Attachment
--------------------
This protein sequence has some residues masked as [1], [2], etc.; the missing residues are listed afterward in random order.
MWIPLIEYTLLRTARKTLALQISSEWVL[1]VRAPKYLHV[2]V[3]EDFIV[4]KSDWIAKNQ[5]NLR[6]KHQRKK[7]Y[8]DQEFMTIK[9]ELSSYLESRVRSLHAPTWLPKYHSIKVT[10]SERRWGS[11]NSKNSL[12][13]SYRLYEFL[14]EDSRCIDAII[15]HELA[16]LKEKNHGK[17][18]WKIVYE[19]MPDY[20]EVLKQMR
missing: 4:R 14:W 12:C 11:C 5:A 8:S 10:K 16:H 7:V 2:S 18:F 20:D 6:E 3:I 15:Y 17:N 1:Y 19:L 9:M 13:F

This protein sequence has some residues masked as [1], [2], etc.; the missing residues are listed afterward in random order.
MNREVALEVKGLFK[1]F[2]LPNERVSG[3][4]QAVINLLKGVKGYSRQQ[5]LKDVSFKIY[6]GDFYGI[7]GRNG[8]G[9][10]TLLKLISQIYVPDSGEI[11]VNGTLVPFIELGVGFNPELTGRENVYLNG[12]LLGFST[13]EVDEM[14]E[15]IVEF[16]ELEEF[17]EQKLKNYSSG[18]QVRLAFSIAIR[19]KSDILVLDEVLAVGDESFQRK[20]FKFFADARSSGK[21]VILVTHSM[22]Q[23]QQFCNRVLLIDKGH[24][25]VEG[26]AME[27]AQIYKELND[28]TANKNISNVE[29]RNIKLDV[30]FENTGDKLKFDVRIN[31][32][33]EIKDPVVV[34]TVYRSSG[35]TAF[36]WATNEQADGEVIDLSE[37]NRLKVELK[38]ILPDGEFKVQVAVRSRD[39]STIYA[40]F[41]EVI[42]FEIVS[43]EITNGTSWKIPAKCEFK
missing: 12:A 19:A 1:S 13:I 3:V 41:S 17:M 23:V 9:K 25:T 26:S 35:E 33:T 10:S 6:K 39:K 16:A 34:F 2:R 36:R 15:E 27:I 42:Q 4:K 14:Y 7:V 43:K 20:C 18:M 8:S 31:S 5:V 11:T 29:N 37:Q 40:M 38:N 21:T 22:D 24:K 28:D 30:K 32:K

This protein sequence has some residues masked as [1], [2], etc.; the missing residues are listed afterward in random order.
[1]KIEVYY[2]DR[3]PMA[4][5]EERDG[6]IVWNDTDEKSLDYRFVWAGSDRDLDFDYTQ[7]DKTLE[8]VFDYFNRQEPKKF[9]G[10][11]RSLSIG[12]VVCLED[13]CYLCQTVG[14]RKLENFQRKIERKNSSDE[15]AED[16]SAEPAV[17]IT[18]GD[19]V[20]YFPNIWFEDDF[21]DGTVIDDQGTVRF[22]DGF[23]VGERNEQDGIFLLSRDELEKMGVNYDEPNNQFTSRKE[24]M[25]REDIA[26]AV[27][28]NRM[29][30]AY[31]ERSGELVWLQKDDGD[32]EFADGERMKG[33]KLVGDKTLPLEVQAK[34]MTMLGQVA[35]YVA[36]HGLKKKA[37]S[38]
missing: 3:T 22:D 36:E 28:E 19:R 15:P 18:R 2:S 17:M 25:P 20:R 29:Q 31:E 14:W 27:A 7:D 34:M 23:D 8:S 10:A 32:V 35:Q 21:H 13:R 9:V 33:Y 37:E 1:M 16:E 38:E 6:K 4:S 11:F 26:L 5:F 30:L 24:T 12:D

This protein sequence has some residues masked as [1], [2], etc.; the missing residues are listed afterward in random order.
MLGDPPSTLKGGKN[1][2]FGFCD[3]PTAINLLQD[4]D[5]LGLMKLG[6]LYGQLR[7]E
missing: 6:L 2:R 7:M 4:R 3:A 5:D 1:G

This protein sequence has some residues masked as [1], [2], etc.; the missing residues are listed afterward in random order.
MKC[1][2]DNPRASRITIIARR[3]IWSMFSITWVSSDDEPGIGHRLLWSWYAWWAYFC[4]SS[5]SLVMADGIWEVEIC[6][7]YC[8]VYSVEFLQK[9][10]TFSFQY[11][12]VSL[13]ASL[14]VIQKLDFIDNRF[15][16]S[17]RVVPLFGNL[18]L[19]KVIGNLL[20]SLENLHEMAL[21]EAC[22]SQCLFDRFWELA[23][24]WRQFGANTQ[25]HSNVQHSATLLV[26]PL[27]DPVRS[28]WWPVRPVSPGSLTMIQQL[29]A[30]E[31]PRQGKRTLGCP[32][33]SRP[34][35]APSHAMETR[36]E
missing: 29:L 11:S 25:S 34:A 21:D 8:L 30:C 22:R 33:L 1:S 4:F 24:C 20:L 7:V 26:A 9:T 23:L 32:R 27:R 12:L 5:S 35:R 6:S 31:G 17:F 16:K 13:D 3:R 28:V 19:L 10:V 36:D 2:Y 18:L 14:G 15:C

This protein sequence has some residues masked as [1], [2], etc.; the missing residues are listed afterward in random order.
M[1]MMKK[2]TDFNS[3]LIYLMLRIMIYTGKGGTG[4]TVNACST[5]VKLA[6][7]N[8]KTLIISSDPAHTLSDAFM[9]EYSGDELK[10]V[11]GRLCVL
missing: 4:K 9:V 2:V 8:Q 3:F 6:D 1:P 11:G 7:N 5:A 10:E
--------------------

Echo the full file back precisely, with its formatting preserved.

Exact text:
This protein sequence has some residues masked as [1], [2], etc.; the missing residues are listed afterward in random order.
MWIPLIEYTLLRTARKTLALQISSEWVL[1]VRAPKYLHV[2]V[3]EDFIV[4]KSDWIAKNQ[5]NLR[6]KHQRKK[7]Y[8]DQEFMTIK[9]ELSSYLESRVRSLHAPTWLPKYHSIKVT[10]SERRWGS[11]NSKNSL[12][13]SYRLYEFL[14]EDSRCIDAII[15]HELA[16]LKEKNHGK[17][18]WKIVYE[19]MPDY[20]EVLKQMR
missing: 4:R 14:W 12:C 11:C 5:A 8:S 10:K 16:H 7:V 2:S 18:F 20:D 6:E 3:I 15:Y 17:N 1:Y 19:L 9:M 13:F

This protein sequence has some residues masked as [1], [2], etc.; the missing residues are listed afterward in random order.
MNREVALEVKGLFK[1]F[2]LPNERVSG[3][4]QAVINLLKGVKGYSRQQ[5]LKDVSFKIY[6]GDFYGI[7]GRNG[8]G[9][10]TLLKLISQIYVPDSGEI[11]VNGTLVPFIELGVGFNPELTGRENVYLNG[12]LLGFST[13]EVDEM[14]E[15]IVEF[16]ELEEF[17]EQKLKNYSSG[18]QVRLAFSIAIR[19]KSDILVLDEVLAVGDESFQRK[20]FKFFADARSSGK[21]VILVTHSM[22]Q[23]QQFCNRVLLIDKGH[24][25]VEG[26]AME[27]AQIYKELND[28]TANKNISNVE[29]RNIKLDV[30]FENTGDKLKFDVRIN[31][32][33]EIKDPVVV[34]TVYRSSG[35]TAF[36]WATNEQADGEVIDLSE[37]NRLKVELK[38]ILPDGEFKVQVAVRSRD[39]STIYA[40]F[41]EVI[42]FEIVS[43]EITNGTSWKIPAKCEFK
missing: 12:A 19:A 1:S 13:I 3:V 41:S 17:M 23:V 9:K 25:T 26:S 35:E 33:T 10:S 6:K 39:K 16:A 34:F 2:R 36:R 15:E 27:I 42:Q 4:K 14:Y 7:V 43:K 20:C 18:M 8:S 31:S 5:V 11:T 29:N 37:Q 40:M 38:N 21:T 22:D 24:K 28:D 30:K 32:K

This protein sequence has some residues masked as [1], [2], etc.; the missing residues are listed afterward in random order.
[1]KIEVYY[2]DR[3]PMA[4][5]EERDG[6]IVWNDTDEKSLDYRFVWAGSDRDLDFDYTQ[7]DKTLE[8]VFDYFNRQEPKKF[9]G[10][11]RSLSIG[12]VVCLED[13]CYLCQTVG[14]RKLENFQRKIERKNSSDE[15]AED[16]SAEPAV[17]IT[18]GD[19]V[20]YFPNIWFEDDF[21]DGTVIDDQGTVRF[22]DGF[23]VGERNEQDGIFLLSRDELEKMGVNYDEPNNQFTSRKE[24]M[25]REDIA[26]AV[27][28]NRM[29][30]AY[31]ERSGELVWLQKDDGD[32]EFADGERMKG[33]KLVGDKTLPLEVQAK[34]MTMLGQVA[35]YVA[36]HGLKKKA[37]S[38]
missing: 3:T 22:D 36:E 28:E 19:R 15:P 18:R 2:S 17:M 25:P 20:R 29:Q 31:E 14:W 27:A 7:D 34:M 23:D 8:S 10:A 32:V 35:Q 21:H 13:R 9:V 33:Y 37:E 1:M 16:E 38:E 6:K 4:S 11:F 26:L 5:F 30:L 24:T 12:D

This protein sequence has some residues masked as [1], [2], etc.; the missing residues are listed afterward in random order.
MLGDPPSTLKGGKN[1][2]FGFCD[3]PTAINLLQD[4]D[5]LGLMKLG[6]LYGQLR[7]E
missing: 6:L 2:R 7:M 4:R 3:A 5:D 1:G

This protein sequence has some residues masked as [1], [2], etc.; the missing residues are listed afterward in random order.
MKC[1][2]DNPRASRITIIARR[3]IWSMFSITWVSSDDEPGIGHRLLWSWYAWWAYFC[4]SS[5]SLVMADGIWEVEIC[6][7]YC[8]VYSVEFLQK[9][10]TFSFQY[11][12]VSL[13]ASL[14]VIQKLDFIDNRF[15][16]S[17]RVVPLFGNL[18]L[19]KVIGNLL[20]SLENLHEMAL[21]EAC[22]SQCLFDRFWELA[23][24]WRQFGANTQ[25]HSNVQHSATLLV[26]PL[27]DPVRS[28]WWPVRPVSPGSLTMIQQL[29]A[30]E[31]PRQGKRTLGCP[32][33]SRP[34][35]APSHAMETR[36]E
missing: 29:L 11:S 25:S 34:A 21:D 8:L 30:C 22:R 33:L 1:S 4:F 24:C 20:L 7:V 26:A 9:T 23:L 32:R 27:R 12:L 5:S 35:R 6:S 31:G 17:F 16:K 13:D 3:R 28:V 19:L 10:V 36:D 2:Y 18:L 14:G 15:C

This protein sequence has some residues masked as [1], [2], etc.; the missing residues are listed afterward in random order.
M[1]MMKK[2]TDFNS[3]LIYLMLRIMIYTGKGGTG[4]TVNACST[5]VKLA[6][7]N[8]KTLIISSDPAHTLSDAFM[9]EYSGDELK[10]V[11]GRLCVL
missing: 4:K 9:V 2:V 8:Q 3:F 6:D 1:P 11:G 7:N 5:A 10:E